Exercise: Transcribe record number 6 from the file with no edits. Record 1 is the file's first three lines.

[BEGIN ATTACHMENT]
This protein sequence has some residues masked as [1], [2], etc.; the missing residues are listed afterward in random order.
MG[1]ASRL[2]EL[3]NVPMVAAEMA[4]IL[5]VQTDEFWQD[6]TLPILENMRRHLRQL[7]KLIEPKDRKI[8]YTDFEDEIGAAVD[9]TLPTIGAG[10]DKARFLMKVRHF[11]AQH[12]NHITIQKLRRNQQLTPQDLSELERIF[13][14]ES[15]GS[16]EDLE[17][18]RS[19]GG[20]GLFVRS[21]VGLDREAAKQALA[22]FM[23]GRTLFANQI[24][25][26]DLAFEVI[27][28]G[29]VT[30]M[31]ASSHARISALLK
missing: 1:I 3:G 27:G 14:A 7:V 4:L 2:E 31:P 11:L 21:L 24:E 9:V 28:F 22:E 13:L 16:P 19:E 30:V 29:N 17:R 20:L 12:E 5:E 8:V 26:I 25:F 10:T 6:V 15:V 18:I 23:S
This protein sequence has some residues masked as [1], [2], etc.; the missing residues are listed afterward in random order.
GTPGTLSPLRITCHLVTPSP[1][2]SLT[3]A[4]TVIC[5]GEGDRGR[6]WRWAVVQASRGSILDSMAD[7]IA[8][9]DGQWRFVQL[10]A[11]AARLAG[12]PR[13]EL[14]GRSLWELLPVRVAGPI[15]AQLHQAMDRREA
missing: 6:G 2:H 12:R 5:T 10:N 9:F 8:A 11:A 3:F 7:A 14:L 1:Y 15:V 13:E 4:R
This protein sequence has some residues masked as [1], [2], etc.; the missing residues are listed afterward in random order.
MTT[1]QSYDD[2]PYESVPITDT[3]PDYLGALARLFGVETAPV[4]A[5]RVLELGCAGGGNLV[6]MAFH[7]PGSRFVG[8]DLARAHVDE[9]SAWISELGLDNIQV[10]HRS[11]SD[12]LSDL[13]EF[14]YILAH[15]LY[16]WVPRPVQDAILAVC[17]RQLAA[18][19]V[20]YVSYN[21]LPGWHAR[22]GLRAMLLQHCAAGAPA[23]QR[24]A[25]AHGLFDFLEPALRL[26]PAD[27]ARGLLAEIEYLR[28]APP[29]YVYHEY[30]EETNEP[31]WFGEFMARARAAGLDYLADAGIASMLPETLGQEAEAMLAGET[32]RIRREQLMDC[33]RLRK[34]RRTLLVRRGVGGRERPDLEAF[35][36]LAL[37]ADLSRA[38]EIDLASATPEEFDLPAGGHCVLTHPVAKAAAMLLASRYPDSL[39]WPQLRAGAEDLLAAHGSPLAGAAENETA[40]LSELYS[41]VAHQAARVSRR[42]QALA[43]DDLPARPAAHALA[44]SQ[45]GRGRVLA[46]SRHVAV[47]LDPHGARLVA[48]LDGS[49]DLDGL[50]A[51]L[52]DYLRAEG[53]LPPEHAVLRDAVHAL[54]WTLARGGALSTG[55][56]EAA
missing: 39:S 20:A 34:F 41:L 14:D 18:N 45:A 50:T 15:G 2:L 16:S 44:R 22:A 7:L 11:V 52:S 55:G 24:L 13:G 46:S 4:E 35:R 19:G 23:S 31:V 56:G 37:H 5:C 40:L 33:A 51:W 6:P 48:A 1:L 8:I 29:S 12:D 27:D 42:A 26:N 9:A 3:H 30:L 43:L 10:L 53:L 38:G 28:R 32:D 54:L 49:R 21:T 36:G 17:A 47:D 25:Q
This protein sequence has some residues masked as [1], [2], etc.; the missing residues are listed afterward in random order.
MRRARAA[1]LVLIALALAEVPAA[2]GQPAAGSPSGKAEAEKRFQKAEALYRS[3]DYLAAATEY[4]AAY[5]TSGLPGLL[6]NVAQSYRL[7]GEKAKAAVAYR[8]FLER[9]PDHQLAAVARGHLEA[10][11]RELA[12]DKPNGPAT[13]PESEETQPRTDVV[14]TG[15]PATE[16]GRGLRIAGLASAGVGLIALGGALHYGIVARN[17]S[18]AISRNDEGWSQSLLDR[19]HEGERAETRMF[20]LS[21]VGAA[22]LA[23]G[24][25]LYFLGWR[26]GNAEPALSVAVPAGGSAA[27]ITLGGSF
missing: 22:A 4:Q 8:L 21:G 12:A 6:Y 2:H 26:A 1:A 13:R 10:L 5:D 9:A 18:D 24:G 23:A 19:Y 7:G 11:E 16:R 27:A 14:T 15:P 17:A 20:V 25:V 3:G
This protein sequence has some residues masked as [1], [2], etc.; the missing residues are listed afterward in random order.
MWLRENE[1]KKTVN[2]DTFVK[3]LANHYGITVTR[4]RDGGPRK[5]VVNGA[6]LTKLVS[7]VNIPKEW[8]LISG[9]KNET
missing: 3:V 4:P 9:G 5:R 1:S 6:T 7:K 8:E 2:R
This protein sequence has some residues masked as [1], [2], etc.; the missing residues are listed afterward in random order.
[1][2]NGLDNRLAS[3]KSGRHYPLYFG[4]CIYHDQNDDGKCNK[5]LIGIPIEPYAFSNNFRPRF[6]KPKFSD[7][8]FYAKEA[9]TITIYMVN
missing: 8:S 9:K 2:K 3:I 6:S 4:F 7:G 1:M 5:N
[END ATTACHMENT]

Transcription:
This protein sequence has some residues masked as [1], [2], etc.; the missing residues are listed afterward in random order.
[1][2]NGLDNRLAS[3]KSGRHYPLYFG[4]CIYHDQNDDGKCNK[5]LIGIPIEPYAFSNNFRPRF[6]KPKFSD[7][8]FYAKEA[9]TITIYMVN
missing: 8:S 9:K 2:K 3:I 6:S 4:F 7:G 1:M 5:N